The inscription Hollywood appeared on the slope of Mount Lee above the California hills had nothing to do with cinema. So read to know the amazing facts about Hollywood and everything connected with it.
1. The big white letters now famous all over the world appeared on the southern slope of Mount Lee on July 13, 1923. was not Hollywood. But at that time, the inscription read HOLLYWOODLAND and was not a commemorative sign, but an ordinary advertisement for new residential buildings in one of the Los Angeles neighborhoods. Each letter was 9 meters high and 15 meters wide. Initially, it was planned that the advertising inscription would stand for about a year and a half, and then it would be dismantled.
However, the inscription managed to gain such fame that they decided to leave it. But in 1949, the inscription was renewed and the word LAND was removed. And now the height of the letters is 14 m, and the length of the entire inscription reaches 110 m.
2. During the Second World War, in order not to waste precious metals, were made from plaster. After the war, the Oscars were again made from an alloy called British and covered with gold.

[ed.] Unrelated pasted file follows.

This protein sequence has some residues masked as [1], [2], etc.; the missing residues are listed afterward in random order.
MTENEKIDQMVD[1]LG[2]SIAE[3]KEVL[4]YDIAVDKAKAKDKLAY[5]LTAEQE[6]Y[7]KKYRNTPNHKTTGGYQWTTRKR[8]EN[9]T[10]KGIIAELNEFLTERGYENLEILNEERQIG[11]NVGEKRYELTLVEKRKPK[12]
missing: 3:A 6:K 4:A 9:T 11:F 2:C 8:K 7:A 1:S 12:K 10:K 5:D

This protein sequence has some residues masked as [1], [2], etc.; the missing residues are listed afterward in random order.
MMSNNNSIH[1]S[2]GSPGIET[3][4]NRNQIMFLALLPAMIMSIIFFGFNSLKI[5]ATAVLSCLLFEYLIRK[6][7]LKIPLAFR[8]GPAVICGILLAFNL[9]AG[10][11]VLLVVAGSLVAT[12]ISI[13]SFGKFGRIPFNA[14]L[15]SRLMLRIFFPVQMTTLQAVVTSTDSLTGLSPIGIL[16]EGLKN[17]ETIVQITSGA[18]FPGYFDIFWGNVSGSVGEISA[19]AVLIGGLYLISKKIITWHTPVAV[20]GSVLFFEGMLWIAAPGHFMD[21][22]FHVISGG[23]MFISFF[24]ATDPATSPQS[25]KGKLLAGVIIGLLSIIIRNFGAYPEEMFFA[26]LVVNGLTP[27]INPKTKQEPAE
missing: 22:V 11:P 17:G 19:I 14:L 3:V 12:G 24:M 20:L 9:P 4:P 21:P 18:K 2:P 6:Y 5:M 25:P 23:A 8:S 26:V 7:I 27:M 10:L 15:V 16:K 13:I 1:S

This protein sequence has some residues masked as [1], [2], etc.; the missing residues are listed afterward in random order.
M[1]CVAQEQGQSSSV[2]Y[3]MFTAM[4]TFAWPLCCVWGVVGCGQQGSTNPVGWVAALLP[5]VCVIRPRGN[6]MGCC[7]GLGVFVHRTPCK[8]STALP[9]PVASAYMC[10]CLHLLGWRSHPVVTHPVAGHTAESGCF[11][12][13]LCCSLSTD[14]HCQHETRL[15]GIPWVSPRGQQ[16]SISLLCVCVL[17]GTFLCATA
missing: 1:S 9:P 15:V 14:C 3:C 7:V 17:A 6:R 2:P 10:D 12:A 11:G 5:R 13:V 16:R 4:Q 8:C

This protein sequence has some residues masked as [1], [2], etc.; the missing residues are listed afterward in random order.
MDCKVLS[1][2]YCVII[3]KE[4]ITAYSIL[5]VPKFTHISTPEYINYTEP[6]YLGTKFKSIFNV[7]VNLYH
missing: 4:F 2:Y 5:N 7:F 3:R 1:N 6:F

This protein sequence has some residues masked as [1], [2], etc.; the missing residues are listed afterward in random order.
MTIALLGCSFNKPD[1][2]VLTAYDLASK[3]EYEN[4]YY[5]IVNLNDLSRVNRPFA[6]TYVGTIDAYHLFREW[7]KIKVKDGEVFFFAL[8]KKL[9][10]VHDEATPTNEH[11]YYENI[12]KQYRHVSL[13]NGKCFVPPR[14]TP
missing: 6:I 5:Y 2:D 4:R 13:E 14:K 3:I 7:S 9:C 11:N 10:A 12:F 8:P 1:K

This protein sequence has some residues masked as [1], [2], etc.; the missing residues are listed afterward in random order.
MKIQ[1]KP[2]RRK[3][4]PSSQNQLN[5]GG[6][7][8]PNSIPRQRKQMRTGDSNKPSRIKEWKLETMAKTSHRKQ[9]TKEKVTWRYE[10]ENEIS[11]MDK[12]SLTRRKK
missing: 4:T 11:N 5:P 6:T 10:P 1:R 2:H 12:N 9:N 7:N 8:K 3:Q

3. On November 9, 2001, the famous Dolby Theater, also known as Kodak, opened in Los Angeles. This theater has become a permanent venue for the Oscars. The auditorium of the theater has a capacity of almost 3,400 people, and its stage is one of the largest in the United States.
4. Even in Hollywood. The movies can be seen not only in cinemas. It is shown on huge screens, on special stands, and even in cemeteries. So, since 2002, as part of the Cinespia summer film forum, films have been shown at night at the Hollywood Forever Cemetery. The image is projected directly onto the wall of the mausoleum of Rudolph Valentino. He was one of the most famous actors of the silent film era.
5. In 1978, time brought the famous inscription to a very miserable state. Now instead of “HOLLYWOOD” it looked like “HuLLYWO D”. The inscription was decided to be properly restored, and Playboy magazine founder Hugh Hefner held an auction of the letters. As a result, each letter got its own sponsor.